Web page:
For Younger Women, Lumpectomy May Be as Effective as Mastectomy

Hester Hill Schnipper, LICSW, OSW-C Program Manager Emeritus, Oncology, Social Work

DECEMBER 26, 2022

For decades, we have known that lumpectomy (also called wide local excision or partial mastectomy) is as effective as mastectomy for women over 50 with non-metastatic breast cancer. It has been harder to say the same thing for young women because the numbers are much smaller, and researchers often have to wait decades to observe results.

The real danger is not a local recurrence, but the possibility of the cancer spreading to another part of the body.

A recent study suggested that more than 60% of women younger than 40 with newly diagnosed breast cancer opt for mastectomy — often for bilateral mastectomies. It is easy to appreciate having distress about the diagnosis and wishing to rid one’s body of the offending organ(s), hoping never to have to go through this again.

However, most of the time, it is not considered medically necessary for a woman to have the larger surgery; but it is tough to convince a frightened young woman with a new diagnosis of this fact. It is also likely that many young women have been influenced by media reports of celebrities opting for bilateral mastectomies. The best-known example is Angelina Jolie, who chose prophylactic surgery in 2013 because she carries the BRCA1 mutation that greatly increases her chances of developing breast cancer. Some people may not realize that she had the surgery before being diagnosed with breast cancer, so the reasons are very different.

Presented at the recent meeting of the American Society of Breast Surgeons, the study above observed almost 600 women, all younger than 40, who had been treated between 2010 and 2018. The median follow up was 67 months. During that period, 12% of the women died. No matter the type of tumor (ER positivity, HER2 positivity, etc.), there was no association between the chosen type of surgery and the outcomes.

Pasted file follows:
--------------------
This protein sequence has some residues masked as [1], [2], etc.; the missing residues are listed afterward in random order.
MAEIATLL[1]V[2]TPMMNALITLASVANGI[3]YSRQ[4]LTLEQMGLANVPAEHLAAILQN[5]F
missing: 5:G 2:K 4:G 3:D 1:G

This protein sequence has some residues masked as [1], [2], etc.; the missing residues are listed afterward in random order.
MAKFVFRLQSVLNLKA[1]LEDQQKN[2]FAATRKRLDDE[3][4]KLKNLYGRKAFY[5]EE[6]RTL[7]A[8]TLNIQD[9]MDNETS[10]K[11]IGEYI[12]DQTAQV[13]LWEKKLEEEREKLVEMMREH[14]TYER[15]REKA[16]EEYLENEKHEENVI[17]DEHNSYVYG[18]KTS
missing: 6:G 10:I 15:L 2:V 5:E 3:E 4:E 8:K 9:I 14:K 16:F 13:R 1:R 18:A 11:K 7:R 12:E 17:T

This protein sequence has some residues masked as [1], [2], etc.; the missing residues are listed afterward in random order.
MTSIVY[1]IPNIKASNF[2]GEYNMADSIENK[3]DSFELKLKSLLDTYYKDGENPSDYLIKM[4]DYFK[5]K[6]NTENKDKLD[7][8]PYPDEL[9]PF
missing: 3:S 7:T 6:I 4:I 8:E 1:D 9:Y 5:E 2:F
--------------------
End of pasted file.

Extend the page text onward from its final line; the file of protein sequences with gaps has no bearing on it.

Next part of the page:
Regardless, there always are certain circumstances in which a surgeon will recommend a mastectomy over smaller surgery; examples include a large tumor in a small breast, a tumor that is diffusely scattered within the breast, or a woman who carries a gene mutation.

A new cancer diagnosis scares everyone. Younger adults, perhaps especially those with young children, may be even more frightened. It is completely understandable that the instinctive reaction often is to “get rid of them.” Indeed, a mastectomy will greatly reduce the chances of the cancer ever returning in the breast; however, since even that surgery does not remove 100% of breast tissue, there is still a small chance of a local recurrence.

What many women, at the time of diagnosis, do not appreciate is that the real danger is not a local recurrence, but the possibility of the cancer spreading to another part of the body. It is essential that doctors, now equipped with even more data, counsel their new young patients that keeping their breasts is usually just as safe.

Above content provided by Beth Israel Deaconess Medical Center. For advice about your medical care, consult your doctor.
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